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How To Uninstall Programs & Apps In Windows 10 & 11.

There are many reasons why you might want to uninstall programs or apps from your Windows computer. You might need to free up some space on your hard drive, the program/app may have developed a fault or maybe it’s bugging you to buy/renew a licence.

Whatever the reason, uninstalling programs and apps in both Windows 10 & Windows 11 is usually pretty easy and straightforward.

How To Uninstall Programs/Apps In Windows 10 & 11.

Uninstalling a program or app is pretty much the same whether you’re using Windows 10 or Windows 11. For completeness, we’ll go through the process in both operating systems.

In this example, I’m going to uninstall a program called CCleaner from both a Windows 10 computer and a Windows 11 machine.

Uninstalling Programs Or Apps Using Apps And Features.

This is the best and easiest way to uninstall a program or app in Windows 10 & 11. There are other ways to do the job, which we’ll look at later, but always start with the Apps and Features list.

Right-click on the START button. On the menu that opens, left-click APPS AND FEATURES.

Opening the options menu on Windows 10 Start. Apps and Features is highlighted.
Apps and Features in Windows 10.
Options menu in Windows 11 Start. Apps and features is marked.
Apps and Features in Windows 11.

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The Apps & Features Page.

On the Apps and Features page, you’ll see a list of the programs & apps installed on your computer. It’s organised in alphabetical order, so you may need to scroll down the page to find the program/app that you want to uninstall.

In Windows 10, when you find the program/app, left-click it once to reveal the UNINSTALL button. Note that the Uninstall button will be hidden until you left-click on the program.

Or if you’re using Windows 11, left-click once on the 3 vertical dots to the right of the program you wish to uninstall.

Uninstall option in Windows 10
Uninstalling using the Apps & Features page of Windows 10.
Uninstall option in Windows 11.
Uninstalling using the Apps & Features page of Windows 11.

Left-click on the UNINSTALL button and then usually you’ll see another Uninstall button, click on that one as well.

Uninstall buttons indicated in Windows 10.
In Windows 10, click Uninstall buttons.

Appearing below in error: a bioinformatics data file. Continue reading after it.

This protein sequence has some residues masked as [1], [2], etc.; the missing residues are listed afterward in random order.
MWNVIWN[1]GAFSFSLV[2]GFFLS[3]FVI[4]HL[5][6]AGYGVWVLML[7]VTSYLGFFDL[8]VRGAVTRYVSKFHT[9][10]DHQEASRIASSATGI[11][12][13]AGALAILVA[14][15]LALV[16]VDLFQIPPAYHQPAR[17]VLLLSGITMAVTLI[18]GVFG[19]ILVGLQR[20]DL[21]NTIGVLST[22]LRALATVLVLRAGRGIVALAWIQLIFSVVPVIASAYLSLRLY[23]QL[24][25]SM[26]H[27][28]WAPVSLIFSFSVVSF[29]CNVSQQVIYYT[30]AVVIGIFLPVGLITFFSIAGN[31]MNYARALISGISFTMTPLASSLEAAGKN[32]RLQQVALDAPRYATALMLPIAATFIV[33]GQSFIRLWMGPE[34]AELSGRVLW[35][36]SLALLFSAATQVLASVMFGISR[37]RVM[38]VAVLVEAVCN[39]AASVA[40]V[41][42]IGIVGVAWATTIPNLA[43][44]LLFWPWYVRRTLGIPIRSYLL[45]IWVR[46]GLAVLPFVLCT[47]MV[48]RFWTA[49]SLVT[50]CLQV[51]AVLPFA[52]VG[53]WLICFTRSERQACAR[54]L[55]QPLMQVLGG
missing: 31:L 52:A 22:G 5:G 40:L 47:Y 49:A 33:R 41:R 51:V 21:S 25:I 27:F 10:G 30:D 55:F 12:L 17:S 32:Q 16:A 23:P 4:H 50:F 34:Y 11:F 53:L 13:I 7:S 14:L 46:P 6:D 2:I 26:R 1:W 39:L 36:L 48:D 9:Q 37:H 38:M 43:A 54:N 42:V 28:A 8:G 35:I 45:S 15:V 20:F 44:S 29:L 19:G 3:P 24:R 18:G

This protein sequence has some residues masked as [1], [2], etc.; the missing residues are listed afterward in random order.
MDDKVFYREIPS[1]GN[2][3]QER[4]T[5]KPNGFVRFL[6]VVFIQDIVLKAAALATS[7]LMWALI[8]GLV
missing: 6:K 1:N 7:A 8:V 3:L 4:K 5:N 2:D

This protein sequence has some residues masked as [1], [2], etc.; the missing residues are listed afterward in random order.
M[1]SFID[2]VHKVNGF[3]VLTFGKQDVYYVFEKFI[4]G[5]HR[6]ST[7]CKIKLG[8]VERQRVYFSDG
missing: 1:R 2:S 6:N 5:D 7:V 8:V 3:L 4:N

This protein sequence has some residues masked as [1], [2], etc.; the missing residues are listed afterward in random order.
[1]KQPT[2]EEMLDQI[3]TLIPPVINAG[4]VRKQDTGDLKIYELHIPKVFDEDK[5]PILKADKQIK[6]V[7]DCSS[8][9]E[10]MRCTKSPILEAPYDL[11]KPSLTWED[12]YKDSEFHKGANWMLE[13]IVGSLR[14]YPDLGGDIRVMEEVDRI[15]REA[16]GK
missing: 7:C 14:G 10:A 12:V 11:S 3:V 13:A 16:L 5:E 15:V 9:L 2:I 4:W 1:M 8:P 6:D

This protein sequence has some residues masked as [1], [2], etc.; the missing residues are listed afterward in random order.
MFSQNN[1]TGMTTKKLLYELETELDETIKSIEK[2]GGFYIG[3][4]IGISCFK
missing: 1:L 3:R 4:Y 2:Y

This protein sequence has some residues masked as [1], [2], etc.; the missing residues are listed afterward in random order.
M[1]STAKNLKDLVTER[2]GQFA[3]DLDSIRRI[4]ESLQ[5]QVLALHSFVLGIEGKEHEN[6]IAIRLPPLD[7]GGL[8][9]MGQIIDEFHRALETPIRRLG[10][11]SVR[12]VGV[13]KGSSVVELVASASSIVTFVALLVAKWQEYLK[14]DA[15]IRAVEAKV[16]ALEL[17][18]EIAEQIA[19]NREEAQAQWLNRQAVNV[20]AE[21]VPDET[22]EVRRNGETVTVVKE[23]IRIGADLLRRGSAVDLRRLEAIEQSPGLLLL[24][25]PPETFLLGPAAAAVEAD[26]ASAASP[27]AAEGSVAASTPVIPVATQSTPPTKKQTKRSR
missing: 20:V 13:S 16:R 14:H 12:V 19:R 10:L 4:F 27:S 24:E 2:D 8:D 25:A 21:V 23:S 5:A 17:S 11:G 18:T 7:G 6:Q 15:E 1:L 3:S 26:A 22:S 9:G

Uninstall option marked in Windows 11.
Uninstall buttons in Windows 11.

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User Account Control Popup.

When uninstalling programs and apps in both Windows 10 & 11, you might be asked to confirm the action by UAC (User Account Control). Check that the correct program or app name is displayed, and if it is, click YES.

UAC warning. The Yes button is indicated.
UAC confirmation window. Click Yes to continue uninstalling.

The Uninstall Routine Will Start.

What exactly happens next will depend entirely on which program or app you’re trying to uninstall, they’re all slightly different, but it’ll more or less follow this path.

First, you’ll see some sort of confirmation window asking if you’re sure you want to uninstall, then a window to begin the uninstallation, maybe a progress window and finally a confirmation window that the program or app has been successfully removed from your computer.

At each window, you may need to click a confirmation button, either NEXT, YES, OK or maybe CONTINUE. The exact wording will depend on which program or app you’re uninstalling, but as a general rule, click the affirmative button.

Uninstall process begins.
We’re sorry to see you go, click Next.
Program uninstall confirmation window.
Click the UNINSTALL button.
Progress indicator bar
The uninstallation progress bar.
The uninstall has completed successfully.
The program has been successfully uninstalled.

Do You Want To Save Your Data?

Some programs and apps will offer to save your data and licencing information. What you do will depend on whether you intend to re-install that program.